What is the prevalence of age disparities among participants in randomized clinical trials in oncology, and what factors are associated with heightened age disparities?
In an analysis of 302 randomized clinical trials collectively comprising 262 354 participants, trial participants were significantly younger than the population by disease site. Industry-funded trials and trials testing a targeted therapy had larger age disparities; age imbalances among trial participants appear to be widening over time.
Age disparities among cancer trial participants are pervasive, worsening, and associated with industry sponsorship; future strategies must address these inequalities to ensure generalizability of trial results as well as trial access equity.
Seminal investigation 2 decades ago alerted the oncology community to age disparities in participation in cooperative group trials; less is known about whether these disparities persist in industry-funded research.
To characterize the age disparities among trial enrollees on randomized clinical trials (RCTs) of common cancers in clinical oncology and identify factors associated with wider age imbalances.
Phase 3 clinical oncology RCTs were identified through ClinicalTrials.gov.
Multiarm RCTs assessing a therapeutic intervention for patients with breast, prostate, colorectal, or lung cancer (the 4 most common cancer disease sites) were included.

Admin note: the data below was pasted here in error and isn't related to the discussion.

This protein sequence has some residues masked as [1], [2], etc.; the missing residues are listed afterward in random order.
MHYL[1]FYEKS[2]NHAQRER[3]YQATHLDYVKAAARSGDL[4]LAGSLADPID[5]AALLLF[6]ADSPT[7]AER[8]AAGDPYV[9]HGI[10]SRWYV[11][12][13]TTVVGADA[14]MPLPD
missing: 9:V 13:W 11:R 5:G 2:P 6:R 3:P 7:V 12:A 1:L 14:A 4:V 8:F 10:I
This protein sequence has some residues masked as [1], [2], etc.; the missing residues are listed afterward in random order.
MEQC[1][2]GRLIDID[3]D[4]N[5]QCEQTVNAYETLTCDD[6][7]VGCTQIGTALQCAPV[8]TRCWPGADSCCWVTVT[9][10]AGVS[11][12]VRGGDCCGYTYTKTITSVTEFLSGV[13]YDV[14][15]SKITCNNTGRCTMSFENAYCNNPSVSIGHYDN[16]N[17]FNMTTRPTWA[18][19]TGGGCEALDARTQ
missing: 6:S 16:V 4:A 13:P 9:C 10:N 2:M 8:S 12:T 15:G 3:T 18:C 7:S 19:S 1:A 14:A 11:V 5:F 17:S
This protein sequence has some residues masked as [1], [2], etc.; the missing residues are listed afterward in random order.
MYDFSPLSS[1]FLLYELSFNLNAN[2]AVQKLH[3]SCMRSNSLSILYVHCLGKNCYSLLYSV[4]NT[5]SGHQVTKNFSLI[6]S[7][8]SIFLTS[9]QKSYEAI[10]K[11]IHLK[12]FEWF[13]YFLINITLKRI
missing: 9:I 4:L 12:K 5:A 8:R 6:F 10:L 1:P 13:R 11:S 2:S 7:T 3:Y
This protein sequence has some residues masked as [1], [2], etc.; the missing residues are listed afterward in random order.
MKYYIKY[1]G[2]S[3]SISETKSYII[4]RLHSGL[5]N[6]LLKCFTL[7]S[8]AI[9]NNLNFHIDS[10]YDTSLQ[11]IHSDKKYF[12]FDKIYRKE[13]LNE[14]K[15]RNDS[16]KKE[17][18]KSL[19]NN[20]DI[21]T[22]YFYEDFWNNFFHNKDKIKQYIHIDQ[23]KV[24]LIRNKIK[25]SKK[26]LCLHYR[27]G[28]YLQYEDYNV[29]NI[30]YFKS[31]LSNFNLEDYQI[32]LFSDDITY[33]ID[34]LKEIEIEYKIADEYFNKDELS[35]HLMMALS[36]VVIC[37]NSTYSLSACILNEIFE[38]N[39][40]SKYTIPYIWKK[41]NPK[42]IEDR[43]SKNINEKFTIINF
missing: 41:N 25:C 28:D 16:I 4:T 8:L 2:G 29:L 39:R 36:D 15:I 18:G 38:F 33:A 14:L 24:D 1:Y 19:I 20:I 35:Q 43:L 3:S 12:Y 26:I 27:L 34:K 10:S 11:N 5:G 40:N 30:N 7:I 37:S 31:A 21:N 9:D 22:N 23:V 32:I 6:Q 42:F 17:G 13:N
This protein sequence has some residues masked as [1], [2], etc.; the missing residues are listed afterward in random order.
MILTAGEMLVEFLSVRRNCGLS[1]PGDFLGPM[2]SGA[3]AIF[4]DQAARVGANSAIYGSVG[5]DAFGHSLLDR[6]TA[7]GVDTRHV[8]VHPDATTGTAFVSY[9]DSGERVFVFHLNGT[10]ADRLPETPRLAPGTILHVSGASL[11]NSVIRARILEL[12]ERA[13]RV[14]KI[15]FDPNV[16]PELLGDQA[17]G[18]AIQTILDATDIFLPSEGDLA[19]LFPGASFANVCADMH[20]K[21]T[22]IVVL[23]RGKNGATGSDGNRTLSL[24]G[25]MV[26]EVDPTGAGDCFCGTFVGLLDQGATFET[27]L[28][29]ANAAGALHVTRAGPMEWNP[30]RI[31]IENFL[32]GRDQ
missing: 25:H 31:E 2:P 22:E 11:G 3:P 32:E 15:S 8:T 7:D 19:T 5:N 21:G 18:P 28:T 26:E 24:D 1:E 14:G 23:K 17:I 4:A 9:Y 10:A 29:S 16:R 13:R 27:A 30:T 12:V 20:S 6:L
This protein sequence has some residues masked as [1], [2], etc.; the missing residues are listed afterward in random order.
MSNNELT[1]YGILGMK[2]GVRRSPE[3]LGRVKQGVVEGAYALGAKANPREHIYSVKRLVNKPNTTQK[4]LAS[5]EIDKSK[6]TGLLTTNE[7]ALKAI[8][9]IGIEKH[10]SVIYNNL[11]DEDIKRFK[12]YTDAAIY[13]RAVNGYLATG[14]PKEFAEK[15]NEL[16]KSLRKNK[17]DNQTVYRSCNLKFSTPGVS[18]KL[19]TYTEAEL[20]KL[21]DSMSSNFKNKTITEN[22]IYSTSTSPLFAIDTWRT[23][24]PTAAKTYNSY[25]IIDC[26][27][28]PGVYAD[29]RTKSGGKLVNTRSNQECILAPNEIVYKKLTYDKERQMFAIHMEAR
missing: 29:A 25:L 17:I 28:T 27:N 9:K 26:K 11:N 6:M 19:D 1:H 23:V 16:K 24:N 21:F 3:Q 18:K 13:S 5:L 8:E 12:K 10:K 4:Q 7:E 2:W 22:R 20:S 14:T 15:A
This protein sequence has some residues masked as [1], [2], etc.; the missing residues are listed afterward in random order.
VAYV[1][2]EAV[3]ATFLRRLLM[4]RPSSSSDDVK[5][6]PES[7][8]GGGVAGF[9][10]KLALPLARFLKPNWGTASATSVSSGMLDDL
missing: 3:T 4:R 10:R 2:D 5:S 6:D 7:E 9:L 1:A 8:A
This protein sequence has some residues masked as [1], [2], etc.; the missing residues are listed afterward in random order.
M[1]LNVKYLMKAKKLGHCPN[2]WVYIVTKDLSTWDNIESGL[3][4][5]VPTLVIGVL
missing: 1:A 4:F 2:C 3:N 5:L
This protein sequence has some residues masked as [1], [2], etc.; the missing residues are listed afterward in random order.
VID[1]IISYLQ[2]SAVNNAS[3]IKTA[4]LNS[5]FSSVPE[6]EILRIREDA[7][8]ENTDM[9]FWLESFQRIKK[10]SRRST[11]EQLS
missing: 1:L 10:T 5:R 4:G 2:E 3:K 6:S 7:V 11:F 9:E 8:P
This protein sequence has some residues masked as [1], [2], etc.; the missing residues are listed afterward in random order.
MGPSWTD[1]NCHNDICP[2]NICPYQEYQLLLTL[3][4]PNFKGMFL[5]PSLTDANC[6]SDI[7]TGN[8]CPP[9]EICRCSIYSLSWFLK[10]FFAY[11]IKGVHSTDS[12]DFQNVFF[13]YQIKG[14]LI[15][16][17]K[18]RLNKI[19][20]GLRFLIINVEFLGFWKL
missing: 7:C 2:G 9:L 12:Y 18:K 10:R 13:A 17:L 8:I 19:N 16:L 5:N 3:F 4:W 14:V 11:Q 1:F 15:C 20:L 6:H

Data Extraction and Synthesis
Trial data were extracted from ClinicalTrials.gov. Trial screening and parameter identification were independently performed by 2 individuals. Data were analyzed in 2018.
Main Outcomes and Measures
The difference in median age (DMA) between the trial participant median age and the population-based disease-site-specific median age was determined for each trial.
Three hundred two trials met inclusion criteria. Thr trails collectively enrolled 262 354 participants; 249 trials (82.5%) were industry-funded. For all trials, the trial median age of trial participants was a mean of 6.49 years younger than the population median age (95% CI, −7.17 to −5.81 years; P < .001). Age disparities were heightened among industry-funded trials compared with non–industry-funded trials (mean DMA, −6.84 vs −4.72 years; P = .002). Enrollment criteria restrictions based on performance status or age cutoffs were associated with age disparities; however, industry-funded trials were not more likely to use these enrollment restrictions than non–industry-funded trials. Age disparities were also larger among trials that evaluated a targeted systemic therapy and among lung cancer trials. Linear regression modeling revealed a widening gap between trial and population median ages over time at a rate of −0.19 years annually (95% CI, −0.37 to −0.01 years; P = .04).
Conclusions and Relevance
Age disparities between trial participants and the incident disease population are pervasive across trials and appear to be increasing over time. Industry sponsorship of trials is associated with heightened age imbalances among trial participants. With an increasing role of industry funding among cancer trials, efforts to understand and address age disparities are necessary to ensure generalizability of trial results as well as equity in trial access.
Ludmir EB, Mainwaring W, Lin TA, et al. Factors Associated With Age Disparities Among Cancer Clinical Trial Participants. JAMA Oncol. Published online June 03, 2019. doi:10.1001/jamaoncol.2019.2055
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